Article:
The novelty value involved is powerful too. There’s no intrinsic link between ice cream and Uber’s offering, but it works because it’s unusual. Volkswagen’s musical staircase has almost nothing to do with cars, but it’s fun. It’s a purely emotional piece of brand building – something strange and unusual and enjoyable, brought to you by Volkswagen, aligning those feelings and values with the brand name.

Experiential can riff off anything. Refinery29’s tenth-anniversary party became an exhibition – 29 rooms, each sponsored by one of their business partners and each housing an interactive pop culture exhibition that brings Refinery29’s digital personal into real, tactile life. 29Rooms performed so well that it’s become an annual fixture, a media event in its own right.

Why has experiential marketing taken off?

Over the last twenty years, consumer trust in businesses has declined, with good faith transferring to reviews left by other buyers. Technological and cultural shifts around social media and reality TV have changed audience expectations: anything that’s overplanned and company-led feels fake, user-generated content feels real. You only have to look at the rise of the YouTuber and the ‘influencer’ to see this in action.

According to business professor Philip Kotler, the cultural changes have been mirrored by a natural decline in marketing practice. As a company grows, its approach to marketing becomes formulaic, over-researched and over-tuned, lacking the creativity and passion of the early days when grassroots marketing was all it had to work with. Kotler’s solution? Get back to your roots and interact directly with your customers. That’s where experiential marketing comes in.

Deciding to buy something is a complex process, with dozens of factors to weigh in the balance. A free sample – or a demonstration that feels like one – cuts through that mental static, offering direct first-hand data on what this product is like.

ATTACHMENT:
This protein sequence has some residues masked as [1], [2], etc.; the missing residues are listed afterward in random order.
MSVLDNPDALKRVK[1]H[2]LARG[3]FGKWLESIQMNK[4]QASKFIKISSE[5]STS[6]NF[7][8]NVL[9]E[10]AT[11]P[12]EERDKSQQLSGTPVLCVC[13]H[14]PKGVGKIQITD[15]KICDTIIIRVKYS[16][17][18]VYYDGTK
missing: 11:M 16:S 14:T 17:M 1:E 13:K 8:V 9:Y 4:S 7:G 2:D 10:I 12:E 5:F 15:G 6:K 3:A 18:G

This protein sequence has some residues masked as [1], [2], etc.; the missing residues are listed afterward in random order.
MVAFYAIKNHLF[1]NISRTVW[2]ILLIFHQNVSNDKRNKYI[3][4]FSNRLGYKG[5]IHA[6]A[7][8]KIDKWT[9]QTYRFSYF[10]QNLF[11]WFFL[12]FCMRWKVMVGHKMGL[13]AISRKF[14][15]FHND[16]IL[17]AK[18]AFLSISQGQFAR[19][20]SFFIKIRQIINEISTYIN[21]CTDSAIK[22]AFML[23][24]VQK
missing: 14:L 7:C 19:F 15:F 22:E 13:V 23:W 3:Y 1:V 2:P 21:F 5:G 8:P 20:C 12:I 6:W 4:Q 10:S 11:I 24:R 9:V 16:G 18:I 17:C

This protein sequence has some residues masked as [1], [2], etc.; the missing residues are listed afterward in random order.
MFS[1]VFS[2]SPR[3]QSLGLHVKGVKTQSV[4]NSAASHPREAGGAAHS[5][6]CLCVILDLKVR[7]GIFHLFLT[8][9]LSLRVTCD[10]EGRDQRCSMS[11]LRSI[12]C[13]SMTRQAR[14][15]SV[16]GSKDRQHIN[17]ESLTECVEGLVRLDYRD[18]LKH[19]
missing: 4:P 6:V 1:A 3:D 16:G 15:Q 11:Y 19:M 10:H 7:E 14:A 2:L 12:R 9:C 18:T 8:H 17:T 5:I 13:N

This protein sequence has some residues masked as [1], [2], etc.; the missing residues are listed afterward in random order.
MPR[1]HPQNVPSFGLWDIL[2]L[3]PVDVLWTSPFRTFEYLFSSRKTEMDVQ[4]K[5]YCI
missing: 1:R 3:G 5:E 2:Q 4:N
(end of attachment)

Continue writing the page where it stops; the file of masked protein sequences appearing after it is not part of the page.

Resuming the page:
People love freebies. Samples boost sales by as much as twenty times – they’re especially powerful because they draw in new customers who want to try before they buy. Most importantly, these direct interactions create a sense of reciprocity: a desire to give something back.

On the more experiential side of the equation, the customer thinks “show me something fun and I’ll tweet about it; retweet me and I’ll buy something.” It feels authentic because the customer’s the one who’s expressing their opinion and getting noticed – they’re not something brewed up by a marketing team. What the marketing team’s done is plan for them, creating an experience and trusting the customer to respond. The basic principle is simple: if you build it, they will come.

Instore experiences for challenger brands

By Andy Youings. 26th April 2018
Instore experiences for challenger brands

In recent years there has been an explosion in the variety and number of smaller, challenger brands launched into the UK retail sector. Everything from craft beers, niche health products and artisan snacks can now be purchased in retailers from Tesco to Whole Food Markets. Great news for consumer choice but presents challenges for new entrants looking to use instore experience as a tool to take on established market leaders, often with smaller budgets. Whilst smaller budgets means less has to be more, at Fizz Experience we believe it is still possible for new brands to achieve growth objectives through brand experiences.

For this blog piece, we take a look at:

  • The biggest challenges facing new brands trying to deliver brand experiences
  • The ‘must haves’ for a successful brand experience
  • Our top tips for fledgling brands to create great brand experiences instore.

Challenger brands instore

The biggest challenges for rising stars and creating brand experiences

First, let’s explore the challenges that need to be overcome in order to successfully deliver brand experiences on tighter budgets:

Resource constraints